The National Invitational Tournament may not matter too much in the grand scheme of things, but if you're a fan of basketball, you should be a fan of the NIT—especially once the tourney dwindles down to four teams.
There is nothing better than watching college athletes battle to keep their seasons (and sometimes careers) alive at the Mecca of Basketball, and that's exactly what the Final Four of the NIT provides each season.
Special things always tend to happen at Madison Square Garden, as certain players typically raise their game to a new level on the brightest stage of them all.
With half of the NIT Final Four set, lets take a look at some early underrated players to watch out for in the Garden.
Landry Nnoko, Clemson
K.J. McDaniels is still probably underrated, considering his ability to change the game on both ends of the court. But he did win ACC Defensive Player of the Year and was named to the conference's first team, so it felt a little cheap putting him here.
Instead, we'll go with sophomore Landry Nnoko, who is quickly turning into an elite rim protector.
Now, the sophomore has been a solid shot-blocker all season. The long, rangy, athletic center averages 1.9 blocks per contest and is 86th in the country in block percentage, per kenpom.com (subscription required). But in Clemson's last six, the Cameroon native is averaging 3.4 swats per contest—nearly double his season average.
The most impressive part? He's staying out of foul trouble while doing it.
Through the first 27 games of the season, Nnoko fouled out four times and averaged 2.93 fouls per game. But in this most recent stretch, he hasn't fouled out and is averaging just 1.86 fouls in a whopping 34.1 minutes per game.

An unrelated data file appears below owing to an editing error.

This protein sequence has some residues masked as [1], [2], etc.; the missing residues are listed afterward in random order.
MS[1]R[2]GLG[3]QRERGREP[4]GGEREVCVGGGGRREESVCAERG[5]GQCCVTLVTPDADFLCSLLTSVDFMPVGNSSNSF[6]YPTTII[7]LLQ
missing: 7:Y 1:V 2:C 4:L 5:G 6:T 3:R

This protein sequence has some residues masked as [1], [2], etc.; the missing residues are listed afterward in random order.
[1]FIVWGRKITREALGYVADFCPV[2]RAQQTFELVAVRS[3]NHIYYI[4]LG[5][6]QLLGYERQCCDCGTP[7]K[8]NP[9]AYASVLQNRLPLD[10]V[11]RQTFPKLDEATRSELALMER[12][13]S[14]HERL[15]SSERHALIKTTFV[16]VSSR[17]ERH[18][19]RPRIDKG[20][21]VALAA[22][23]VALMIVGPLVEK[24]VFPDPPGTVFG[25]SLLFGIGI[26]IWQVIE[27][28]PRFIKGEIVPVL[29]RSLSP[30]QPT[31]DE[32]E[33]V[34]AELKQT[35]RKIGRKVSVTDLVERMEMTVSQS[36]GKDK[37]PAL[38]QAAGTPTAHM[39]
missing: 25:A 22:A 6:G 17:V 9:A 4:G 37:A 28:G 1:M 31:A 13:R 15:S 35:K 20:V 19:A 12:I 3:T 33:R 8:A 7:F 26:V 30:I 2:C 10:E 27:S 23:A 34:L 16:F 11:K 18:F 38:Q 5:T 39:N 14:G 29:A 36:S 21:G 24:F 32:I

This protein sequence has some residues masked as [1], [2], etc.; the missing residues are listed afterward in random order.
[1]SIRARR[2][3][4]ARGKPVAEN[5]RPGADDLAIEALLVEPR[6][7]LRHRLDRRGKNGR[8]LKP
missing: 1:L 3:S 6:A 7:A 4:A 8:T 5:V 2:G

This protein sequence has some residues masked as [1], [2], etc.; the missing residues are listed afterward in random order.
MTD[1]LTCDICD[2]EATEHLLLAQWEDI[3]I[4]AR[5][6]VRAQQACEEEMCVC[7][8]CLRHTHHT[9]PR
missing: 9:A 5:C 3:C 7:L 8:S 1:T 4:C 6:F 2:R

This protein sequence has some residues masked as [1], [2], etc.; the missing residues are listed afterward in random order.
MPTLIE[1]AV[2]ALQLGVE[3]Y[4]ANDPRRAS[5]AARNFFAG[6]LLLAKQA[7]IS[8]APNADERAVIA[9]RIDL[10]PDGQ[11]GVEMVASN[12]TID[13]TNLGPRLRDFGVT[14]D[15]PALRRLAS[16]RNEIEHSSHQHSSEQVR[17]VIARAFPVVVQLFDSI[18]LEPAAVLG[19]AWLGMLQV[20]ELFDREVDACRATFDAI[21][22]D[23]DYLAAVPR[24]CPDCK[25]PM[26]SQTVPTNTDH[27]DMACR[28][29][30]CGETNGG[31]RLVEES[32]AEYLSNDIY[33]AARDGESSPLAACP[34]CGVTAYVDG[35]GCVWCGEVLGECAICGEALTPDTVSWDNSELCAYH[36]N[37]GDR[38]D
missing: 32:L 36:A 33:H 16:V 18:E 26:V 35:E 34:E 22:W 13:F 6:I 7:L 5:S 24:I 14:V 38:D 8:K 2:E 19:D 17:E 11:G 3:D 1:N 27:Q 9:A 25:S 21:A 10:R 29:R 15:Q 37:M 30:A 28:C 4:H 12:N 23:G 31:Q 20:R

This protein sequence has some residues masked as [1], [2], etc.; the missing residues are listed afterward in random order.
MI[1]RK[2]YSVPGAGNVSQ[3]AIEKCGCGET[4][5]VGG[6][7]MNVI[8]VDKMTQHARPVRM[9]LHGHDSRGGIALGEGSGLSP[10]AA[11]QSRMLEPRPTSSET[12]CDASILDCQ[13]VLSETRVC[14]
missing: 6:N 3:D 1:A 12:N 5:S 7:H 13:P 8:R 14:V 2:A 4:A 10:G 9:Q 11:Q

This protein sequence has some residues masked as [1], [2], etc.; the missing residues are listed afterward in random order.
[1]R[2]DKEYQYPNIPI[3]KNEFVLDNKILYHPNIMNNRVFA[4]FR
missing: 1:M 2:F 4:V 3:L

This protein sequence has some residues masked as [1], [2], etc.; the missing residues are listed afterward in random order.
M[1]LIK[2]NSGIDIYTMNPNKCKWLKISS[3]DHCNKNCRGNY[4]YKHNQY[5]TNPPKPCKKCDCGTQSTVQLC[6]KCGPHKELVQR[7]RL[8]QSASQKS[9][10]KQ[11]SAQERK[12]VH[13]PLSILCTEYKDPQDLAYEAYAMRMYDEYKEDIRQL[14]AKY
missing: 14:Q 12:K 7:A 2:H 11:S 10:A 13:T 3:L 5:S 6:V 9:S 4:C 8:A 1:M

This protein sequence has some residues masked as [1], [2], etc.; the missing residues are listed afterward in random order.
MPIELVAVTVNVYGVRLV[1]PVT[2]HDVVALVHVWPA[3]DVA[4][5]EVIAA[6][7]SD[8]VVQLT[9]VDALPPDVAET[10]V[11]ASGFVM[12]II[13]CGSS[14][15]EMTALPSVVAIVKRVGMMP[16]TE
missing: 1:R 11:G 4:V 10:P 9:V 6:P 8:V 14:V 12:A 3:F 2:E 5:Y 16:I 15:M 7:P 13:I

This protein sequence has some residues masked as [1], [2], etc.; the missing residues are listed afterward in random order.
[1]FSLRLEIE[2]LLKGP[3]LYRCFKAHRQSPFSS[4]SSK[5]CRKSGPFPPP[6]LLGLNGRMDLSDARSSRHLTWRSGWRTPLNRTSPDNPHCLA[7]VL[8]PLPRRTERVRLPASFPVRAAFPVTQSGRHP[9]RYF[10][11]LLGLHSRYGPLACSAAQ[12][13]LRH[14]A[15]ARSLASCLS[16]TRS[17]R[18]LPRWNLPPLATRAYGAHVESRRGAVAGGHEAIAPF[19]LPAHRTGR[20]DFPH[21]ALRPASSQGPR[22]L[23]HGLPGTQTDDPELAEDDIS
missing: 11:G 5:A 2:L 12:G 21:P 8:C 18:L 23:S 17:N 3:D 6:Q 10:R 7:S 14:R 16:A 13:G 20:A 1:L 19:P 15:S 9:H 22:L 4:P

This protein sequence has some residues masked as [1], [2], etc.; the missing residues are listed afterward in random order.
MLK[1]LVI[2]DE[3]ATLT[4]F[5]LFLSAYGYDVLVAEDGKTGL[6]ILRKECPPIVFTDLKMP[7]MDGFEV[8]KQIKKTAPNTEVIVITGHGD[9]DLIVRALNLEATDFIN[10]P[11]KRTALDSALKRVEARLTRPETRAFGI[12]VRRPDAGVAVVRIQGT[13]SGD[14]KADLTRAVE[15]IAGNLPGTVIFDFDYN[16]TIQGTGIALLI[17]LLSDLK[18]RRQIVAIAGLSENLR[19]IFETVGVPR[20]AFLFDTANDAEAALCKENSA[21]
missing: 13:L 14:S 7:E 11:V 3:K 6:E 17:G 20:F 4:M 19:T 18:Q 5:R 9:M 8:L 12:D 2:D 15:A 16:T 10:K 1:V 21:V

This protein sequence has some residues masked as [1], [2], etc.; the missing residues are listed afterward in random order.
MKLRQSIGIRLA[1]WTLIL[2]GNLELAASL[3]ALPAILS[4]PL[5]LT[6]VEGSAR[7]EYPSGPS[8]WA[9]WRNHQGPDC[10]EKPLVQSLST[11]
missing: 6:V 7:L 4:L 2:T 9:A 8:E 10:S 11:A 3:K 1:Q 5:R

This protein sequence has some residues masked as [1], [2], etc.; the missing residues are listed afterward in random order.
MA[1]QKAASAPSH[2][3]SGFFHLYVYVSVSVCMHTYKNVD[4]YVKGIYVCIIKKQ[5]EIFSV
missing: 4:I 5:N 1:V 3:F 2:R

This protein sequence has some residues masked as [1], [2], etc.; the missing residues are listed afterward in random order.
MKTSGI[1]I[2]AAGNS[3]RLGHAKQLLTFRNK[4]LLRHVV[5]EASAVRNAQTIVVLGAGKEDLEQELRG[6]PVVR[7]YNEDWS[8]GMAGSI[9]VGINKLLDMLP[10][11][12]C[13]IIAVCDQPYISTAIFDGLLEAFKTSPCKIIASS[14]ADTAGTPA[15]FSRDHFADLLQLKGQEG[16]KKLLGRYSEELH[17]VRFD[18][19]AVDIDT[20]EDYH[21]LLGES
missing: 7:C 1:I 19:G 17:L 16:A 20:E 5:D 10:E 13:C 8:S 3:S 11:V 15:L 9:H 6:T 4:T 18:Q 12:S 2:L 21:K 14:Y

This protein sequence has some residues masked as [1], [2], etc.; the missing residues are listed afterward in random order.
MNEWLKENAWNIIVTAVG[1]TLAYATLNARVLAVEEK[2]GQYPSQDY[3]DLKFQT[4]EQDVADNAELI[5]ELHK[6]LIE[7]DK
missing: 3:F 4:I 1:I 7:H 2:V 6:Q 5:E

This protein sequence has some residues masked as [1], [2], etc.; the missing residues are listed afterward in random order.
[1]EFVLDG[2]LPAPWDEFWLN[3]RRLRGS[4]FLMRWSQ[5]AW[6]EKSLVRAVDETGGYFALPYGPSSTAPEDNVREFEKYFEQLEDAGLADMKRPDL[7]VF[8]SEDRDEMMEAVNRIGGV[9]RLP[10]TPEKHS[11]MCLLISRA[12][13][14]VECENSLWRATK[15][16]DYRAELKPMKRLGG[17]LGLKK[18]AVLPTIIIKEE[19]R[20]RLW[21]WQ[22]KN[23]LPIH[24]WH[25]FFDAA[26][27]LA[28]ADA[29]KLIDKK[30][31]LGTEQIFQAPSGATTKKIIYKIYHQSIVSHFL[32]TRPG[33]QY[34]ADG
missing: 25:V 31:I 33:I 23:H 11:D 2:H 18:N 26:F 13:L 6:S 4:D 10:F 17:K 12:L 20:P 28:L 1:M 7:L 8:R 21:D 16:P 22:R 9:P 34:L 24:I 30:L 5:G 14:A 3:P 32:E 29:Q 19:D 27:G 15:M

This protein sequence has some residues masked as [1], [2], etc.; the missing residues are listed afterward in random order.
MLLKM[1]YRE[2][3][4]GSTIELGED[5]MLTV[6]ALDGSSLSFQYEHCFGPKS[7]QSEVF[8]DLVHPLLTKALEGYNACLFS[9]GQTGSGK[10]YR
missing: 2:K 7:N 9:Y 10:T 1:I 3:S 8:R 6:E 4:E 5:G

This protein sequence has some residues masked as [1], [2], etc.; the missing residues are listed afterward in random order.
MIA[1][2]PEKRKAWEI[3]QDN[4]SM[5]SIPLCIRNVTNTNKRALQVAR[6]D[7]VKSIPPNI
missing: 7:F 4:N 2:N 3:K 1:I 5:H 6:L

In an overtime win against Georgia Tech in the ACC tournament, Nnoko played 43 minutes, blocked six shots and committed zero fouls in what might have been the most underrated stat line of the season.
Oh, and after missing a late free throw in Clemson's quarterfinal win over Belmont, he didn't back down to another certain shot-blocker on Twitter, so there's that:
Clemson has one of the most efficient defenses in the country, and when Nnoko protects the rim like he has over the past month, the Tigers become even more dangerous on that end.
Maurice Walker, Minnesota
After missing the first six games of the season, Maurice Walker played just 12.3 minutes per contest over his next 12. He surpassed 20 minutes just once during that span and had nearly fallen out of the rotation as Big 10 play began, logging less than 10 minutes in four of the first five conference games.
But the 6'10", 250-pound junior has made immense strides as the season has worn on, and in the 17 games that have followed, he has averaged 21.6 minutes per game.
In the Golden Gophers' biggest wins, he always tends to come up big.
He tallied 18 and nine in a January win against Wisconsin. He had 14 and eight in a victory over Indiana. He contributed eight points, six rebounds, a block and a steal in a thrilling win over Iowa. In the NIT quarterfinal victory against Southern Miss, he filled up the box score with 12 points, nine rebounds, four assists, three steals and three blocks.
"It's important to stay consistent in practice," he told reporters after the win over Southern Miss, via GopherSports.com. "I try to bring it every day in practice. Practice transfers over to the game, and if you work hard in both, the results will come."
Walker has improved on both ends of the floor.
Offensively, the big man is a capable scorer with his back to basket—he has a jump hook but also possesses impressive footwork and agility for a player his size to get to the hoop. According to kenpom.com (subscription required), he leads the team in both true-shooting percentage (60.7) and effective field-goal percentage (57.8)
He also averages nearly a steal and a block in just 17.8 minutes per contest, and 247Sports' Dan Owen noted his improvement on that end:
Walker may not play 30 minutes per game, but his progression and ability to produce on both sides of the ball have vastly improved Richard Pitino's depth on the bench, while helping take the pressure off Elliott Eliason.